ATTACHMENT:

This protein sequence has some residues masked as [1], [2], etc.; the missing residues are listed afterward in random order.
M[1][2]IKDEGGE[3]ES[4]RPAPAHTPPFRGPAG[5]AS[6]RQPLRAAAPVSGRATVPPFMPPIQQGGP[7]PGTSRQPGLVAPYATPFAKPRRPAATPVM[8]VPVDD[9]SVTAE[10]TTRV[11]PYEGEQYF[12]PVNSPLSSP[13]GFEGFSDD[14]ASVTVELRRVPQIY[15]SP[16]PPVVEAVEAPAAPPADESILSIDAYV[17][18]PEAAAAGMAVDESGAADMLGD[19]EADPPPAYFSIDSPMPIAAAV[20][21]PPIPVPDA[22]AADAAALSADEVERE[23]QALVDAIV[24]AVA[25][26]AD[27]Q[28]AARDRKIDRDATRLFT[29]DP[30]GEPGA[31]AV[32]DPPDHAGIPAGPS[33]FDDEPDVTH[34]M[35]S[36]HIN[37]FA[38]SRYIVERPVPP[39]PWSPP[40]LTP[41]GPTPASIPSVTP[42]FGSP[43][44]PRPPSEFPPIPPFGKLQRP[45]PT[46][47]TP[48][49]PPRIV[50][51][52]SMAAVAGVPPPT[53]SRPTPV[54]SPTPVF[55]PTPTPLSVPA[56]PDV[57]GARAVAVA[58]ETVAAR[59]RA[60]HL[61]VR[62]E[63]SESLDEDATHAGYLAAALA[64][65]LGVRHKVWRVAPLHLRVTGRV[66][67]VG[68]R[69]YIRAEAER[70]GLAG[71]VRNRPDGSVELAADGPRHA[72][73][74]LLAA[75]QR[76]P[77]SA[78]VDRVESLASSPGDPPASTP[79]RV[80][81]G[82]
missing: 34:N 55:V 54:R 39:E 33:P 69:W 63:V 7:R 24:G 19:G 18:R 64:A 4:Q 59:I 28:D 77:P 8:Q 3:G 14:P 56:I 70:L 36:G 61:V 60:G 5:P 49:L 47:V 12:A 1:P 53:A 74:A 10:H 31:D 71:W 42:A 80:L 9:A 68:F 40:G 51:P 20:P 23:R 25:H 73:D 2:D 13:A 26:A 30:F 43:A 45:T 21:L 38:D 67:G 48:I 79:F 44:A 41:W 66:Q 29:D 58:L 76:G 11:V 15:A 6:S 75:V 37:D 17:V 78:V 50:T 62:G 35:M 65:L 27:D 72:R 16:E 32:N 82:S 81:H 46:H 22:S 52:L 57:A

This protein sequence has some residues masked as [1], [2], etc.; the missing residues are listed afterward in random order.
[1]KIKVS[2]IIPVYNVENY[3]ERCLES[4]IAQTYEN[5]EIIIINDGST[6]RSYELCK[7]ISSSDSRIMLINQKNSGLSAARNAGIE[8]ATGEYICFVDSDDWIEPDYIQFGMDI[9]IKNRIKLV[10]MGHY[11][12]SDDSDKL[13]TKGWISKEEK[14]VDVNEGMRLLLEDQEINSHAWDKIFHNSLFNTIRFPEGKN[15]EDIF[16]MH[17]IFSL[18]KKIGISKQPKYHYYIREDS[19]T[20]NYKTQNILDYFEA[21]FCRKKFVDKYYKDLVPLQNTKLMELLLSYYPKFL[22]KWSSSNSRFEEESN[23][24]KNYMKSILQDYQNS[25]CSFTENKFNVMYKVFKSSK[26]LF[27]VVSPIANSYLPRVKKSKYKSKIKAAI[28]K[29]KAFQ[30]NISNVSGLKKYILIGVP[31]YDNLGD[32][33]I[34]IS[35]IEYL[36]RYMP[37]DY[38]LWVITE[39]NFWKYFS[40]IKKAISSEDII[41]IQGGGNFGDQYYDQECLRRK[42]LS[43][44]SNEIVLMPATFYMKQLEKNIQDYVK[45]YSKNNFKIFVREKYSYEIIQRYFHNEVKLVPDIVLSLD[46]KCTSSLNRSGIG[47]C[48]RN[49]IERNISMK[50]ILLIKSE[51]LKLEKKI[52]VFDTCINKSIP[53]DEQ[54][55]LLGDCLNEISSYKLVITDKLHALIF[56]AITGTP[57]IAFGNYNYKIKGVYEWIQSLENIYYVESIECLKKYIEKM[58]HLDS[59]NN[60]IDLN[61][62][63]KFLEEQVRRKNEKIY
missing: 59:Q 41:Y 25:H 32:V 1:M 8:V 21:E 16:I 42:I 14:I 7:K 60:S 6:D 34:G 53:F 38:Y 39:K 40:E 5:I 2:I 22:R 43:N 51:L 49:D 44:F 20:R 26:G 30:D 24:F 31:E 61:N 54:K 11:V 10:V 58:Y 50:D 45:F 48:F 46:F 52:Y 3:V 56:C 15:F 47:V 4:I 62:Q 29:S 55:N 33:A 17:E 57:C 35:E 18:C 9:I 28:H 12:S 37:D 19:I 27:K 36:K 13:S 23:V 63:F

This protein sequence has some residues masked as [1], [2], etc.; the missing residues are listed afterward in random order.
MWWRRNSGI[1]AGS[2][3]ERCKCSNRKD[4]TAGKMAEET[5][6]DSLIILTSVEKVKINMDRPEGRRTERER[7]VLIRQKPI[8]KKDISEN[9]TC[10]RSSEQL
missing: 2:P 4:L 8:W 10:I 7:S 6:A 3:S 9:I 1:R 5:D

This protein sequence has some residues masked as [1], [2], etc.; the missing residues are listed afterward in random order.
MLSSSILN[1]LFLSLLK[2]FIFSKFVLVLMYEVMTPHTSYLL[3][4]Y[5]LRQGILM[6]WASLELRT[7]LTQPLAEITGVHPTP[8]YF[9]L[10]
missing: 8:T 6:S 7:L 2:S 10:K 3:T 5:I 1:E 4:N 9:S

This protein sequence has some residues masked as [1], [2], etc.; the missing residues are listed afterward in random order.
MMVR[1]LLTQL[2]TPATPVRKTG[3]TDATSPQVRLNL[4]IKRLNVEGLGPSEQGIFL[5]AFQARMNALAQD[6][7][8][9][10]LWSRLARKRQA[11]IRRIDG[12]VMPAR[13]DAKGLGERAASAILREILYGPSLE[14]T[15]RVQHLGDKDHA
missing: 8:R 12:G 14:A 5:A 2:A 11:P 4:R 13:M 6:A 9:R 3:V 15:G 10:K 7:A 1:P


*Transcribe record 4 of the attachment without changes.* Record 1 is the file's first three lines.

This protein sequence has some residues masked as [1], [2], etc.; the missing residues are listed afterward in random order.
MLSSSILN[1]LFLSLLK[2]FIFSKFVLVLMYEVMTPHTSYLL[3][4]Y[5]LRQGILM[6]WASLELRT[7]LTQPLAEITGVHPTP[8]YF[9]L[10]
missing: 8:T 6:S 7:L 2:S 10:K 3:T 5:I 1:E 4:N 9:S